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The Blood Ballad (Torie O'Shea Mysteries, No. 11) Hardcover – February 19, 2008

15 customer reviews
Book 11 of 11 in the Torie O'Shea Mysteries Series

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Editorial Reviews

From Publishers Weekly

In MacPherson's tepid 11th Torie O'Shea mystery (after 2007's Died in the Wool), the New Kassell, Mo., genealogist learns that her fiddler grandfather, John Robert Keith, was possibly related to the Morgan Family Players, a Depression-era country band famous in five states. Glen Morgan, the grandson of musician Scott Morgan, phones Torie to say he has a tape suggesting Torie's grandfather wrote some songs Scott Morgan took credit for. Meanwhile, during a birding expedition, Torie witnesses the dumping of a corpse, who turns out to be another Morgan grandson, Clifton Weaver. Soon after, Torie receives an eerie CD, evidently mailed by Weaver before his death. On the CD is a blood ballad, in effect the murder confession of Belle Morgan, a member of the clan who disappeared years earlier, sung by an unidentified female. When the song leads to the discovery of Belle's long-lost body, Torie gets on the case. Her slogging through genealogical clues doesn't have a lot of drama, but her warm spirit is sure to appeal to cozy fans. (Feb.)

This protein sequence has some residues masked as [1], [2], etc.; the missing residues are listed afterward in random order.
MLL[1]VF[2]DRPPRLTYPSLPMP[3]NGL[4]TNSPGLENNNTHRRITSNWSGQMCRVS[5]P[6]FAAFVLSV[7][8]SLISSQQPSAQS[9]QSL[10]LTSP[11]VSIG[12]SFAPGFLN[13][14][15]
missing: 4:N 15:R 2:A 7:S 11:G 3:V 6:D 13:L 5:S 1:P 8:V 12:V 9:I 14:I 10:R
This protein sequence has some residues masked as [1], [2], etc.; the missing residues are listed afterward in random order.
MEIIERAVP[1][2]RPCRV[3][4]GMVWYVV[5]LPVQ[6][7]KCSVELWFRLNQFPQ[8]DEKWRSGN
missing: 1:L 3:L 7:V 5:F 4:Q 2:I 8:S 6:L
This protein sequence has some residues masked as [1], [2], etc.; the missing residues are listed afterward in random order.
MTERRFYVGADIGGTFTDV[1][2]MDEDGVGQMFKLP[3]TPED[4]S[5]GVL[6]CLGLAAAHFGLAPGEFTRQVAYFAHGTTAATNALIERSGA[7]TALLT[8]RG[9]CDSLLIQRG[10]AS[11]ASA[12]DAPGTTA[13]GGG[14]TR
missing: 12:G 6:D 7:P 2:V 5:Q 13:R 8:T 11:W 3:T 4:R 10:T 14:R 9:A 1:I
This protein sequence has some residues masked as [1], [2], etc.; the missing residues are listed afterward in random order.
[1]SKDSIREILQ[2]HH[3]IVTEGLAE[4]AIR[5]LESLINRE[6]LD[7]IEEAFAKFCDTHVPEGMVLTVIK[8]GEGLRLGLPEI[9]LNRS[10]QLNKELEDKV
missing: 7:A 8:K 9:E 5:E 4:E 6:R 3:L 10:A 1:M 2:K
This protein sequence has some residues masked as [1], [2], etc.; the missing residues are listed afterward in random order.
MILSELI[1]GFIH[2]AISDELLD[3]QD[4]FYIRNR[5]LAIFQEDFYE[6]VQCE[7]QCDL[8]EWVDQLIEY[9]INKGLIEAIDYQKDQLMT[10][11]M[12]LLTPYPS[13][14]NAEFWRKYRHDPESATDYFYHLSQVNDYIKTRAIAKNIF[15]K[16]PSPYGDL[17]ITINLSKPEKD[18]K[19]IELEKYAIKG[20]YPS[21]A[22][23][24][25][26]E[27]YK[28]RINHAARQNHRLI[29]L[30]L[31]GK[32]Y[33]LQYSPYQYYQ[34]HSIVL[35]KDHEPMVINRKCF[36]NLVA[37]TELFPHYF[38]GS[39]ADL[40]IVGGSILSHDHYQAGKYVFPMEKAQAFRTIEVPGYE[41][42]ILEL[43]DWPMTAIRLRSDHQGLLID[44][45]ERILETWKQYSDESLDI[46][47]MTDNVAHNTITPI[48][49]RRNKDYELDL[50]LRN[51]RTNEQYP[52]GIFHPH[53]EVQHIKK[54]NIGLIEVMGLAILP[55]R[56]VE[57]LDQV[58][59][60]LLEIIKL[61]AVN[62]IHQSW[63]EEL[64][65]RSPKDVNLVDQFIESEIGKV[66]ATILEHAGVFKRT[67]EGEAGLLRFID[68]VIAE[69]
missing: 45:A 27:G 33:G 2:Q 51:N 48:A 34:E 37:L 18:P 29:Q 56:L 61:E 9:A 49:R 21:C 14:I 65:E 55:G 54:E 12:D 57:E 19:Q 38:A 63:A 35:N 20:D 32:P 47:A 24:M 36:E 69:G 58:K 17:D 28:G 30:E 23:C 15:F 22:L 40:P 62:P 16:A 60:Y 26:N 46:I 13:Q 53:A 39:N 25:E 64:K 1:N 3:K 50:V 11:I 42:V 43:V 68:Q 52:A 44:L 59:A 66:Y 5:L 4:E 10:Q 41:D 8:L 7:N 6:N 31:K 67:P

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Praise for Rett MacPherson

“Torie’s determined historical detective work will absorb cozy readers.”
---Publishers Weekly on Died in the Wool

“MacPherson deftly ties together fascinating historical facts, colorful characters, and a suspenseful plot. This series seems to get more and more enjoyable with age.”
---Booklist on Thicker than Water

“Delightful . . . Weaving the story and the characters into the believable minutiae of small-town life, MacPherson provides a stellar example of the traditional cozy.”
---Publishers Weekly on Blood Relations

“A slice of Americana as warm and comforting as apple pie à la mode.”
---Booklist on Blood Relations

“O’Shea has developed into a thoroughly likable character. . . . Long may she snoop.”
---St. Louis Post-Dispatch on A Comedy of Heirs